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The Milliman Mortgage Default Index (MMDI) is a lifetime default rate estimate calculated at the loan level for a portfolio of single-family mortgages. For the purposes of this index, default is defined as a loan that is expected to become 180 days or more delinquent over the life of the loan.1 The results of the MMDI reflect the most recent data acquisition available from Freddie Mac and Fannie Mae, with measurement dates starting from January 1, 2014.
Mortgage originations continued to decline over the first quarter (Q1) of 2022 compared to the fourth quarter (Q4) of 2021. With interest rates on the rise, both purchase and refinance mortgage originations have decreased.
The index value of the MMDI was 2.39% for loans originating in 2022 Q1 compared to 1.90% for 2021 Q4 originations. Figure 1 provides the quarter-end index results for these loans, segmented by purchase and refinance. For both purchase and refinance, the primary driver of this increased default risk is an expected slowdown of home price growth over the next several years.
To explore the MMDI data on a more granular level, including loan origination and type, click here.
Our latest MMDI results show that mortgage risk increased for Freddie and Fannie acquisitions over 2022 Q1. There are three components of the MMDI: measures for borrower risk, underwriting risk, and economic risk. Borrower risk measures the risk of the loan defaulting due to borrower credit quality, initial equity position, and debt-to-income ratio. Underwriting risk measures the risk of the loan defaulting due to mortgage product features such as amortization type, occupancy status, and other factors. Economic risk measures the risk of the loan defaulting due to historical and forecasted economic conditions.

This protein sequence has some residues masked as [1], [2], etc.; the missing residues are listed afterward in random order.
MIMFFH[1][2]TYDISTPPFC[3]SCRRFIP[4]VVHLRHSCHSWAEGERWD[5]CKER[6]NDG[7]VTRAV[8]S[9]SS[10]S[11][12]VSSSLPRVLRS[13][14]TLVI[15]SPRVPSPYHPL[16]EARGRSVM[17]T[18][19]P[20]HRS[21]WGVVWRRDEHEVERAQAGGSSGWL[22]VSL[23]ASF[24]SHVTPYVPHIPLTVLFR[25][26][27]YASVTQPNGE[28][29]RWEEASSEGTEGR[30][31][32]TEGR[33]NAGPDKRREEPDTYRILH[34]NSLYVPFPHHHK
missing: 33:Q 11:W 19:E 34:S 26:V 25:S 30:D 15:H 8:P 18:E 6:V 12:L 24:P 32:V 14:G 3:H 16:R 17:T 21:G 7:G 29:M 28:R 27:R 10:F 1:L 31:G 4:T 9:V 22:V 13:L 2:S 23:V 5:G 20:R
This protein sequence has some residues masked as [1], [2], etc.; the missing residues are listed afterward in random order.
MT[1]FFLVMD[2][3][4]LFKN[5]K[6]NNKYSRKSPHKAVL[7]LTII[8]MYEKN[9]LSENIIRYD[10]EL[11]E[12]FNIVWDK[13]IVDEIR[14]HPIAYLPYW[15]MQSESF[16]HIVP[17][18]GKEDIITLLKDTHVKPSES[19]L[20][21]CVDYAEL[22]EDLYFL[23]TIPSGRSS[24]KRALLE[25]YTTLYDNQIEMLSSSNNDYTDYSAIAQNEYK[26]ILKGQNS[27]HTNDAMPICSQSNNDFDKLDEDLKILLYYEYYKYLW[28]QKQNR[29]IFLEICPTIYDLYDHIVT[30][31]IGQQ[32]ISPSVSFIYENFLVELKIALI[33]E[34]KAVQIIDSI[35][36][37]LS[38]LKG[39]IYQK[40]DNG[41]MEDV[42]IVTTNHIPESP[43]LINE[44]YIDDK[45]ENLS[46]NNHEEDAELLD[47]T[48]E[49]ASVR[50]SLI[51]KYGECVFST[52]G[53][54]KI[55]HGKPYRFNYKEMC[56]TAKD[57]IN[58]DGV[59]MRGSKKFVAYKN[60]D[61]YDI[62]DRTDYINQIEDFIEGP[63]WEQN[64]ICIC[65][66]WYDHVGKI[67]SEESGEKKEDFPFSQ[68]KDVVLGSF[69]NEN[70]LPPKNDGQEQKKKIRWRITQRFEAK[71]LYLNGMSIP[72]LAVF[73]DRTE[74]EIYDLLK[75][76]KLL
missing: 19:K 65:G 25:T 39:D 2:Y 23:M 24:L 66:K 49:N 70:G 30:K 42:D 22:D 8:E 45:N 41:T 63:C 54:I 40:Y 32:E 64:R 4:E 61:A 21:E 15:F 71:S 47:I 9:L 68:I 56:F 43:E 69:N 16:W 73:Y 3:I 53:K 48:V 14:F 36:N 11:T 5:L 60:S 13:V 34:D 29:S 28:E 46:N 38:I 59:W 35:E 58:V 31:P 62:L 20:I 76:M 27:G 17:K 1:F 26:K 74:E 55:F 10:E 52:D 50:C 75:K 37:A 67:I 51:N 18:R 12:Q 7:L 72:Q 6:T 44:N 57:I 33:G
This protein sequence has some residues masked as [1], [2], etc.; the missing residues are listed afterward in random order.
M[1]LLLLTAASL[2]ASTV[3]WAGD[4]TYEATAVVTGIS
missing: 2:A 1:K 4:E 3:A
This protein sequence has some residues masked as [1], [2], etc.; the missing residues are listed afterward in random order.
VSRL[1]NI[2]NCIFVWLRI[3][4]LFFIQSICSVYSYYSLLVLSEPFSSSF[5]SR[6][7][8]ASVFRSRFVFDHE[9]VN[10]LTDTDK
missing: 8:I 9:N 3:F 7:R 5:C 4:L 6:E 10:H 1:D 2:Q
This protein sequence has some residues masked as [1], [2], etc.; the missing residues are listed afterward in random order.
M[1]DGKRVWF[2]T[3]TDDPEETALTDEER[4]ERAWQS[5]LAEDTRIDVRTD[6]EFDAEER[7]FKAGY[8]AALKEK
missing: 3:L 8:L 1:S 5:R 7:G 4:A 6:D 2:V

For government-sponsored enterprise (GSE) loans, borrower risk increased from 1.35% in 2021 Q4 to 1.43% in 2022 Q1. Refinance loans continued to make up the bulk of loan originations at about 57% of total originations; this is generally consistent with the prior quarter when 58% of originations were refinance loans. Refinance loans typically have lower borrower risk as it is typical for the borrowers to have higher credit scores and lower loan-to-value ratios. In June, Freddie released data indicating refinance loan volume has declined as interest rates have increased. Our 2022 Q2 update will reflect this decrease in refinance originations, and therefore we anticipate that the MMDI will increase with the next quarterly update, reflecting greater borrower risk from purchase mortgages.
Underwriting risk represents additional risk adjustments for property and loan characteristics such as occupancy status, amortization type, documentation types, loan term, and others. Underwriting risk after the global financial crisis remains low and is negative for purchase mortgages, which were generally full-documentation, fully amortizing loans. For refinance loans, a greater portion of originations are cash-out refinance loans (as opposed to refinancing for more favorable rate/length-of-loan terms) given recent robust home price growth. Cash-out refinance loans are assigned a greater default risk and are contributing to increases in underwriting risk.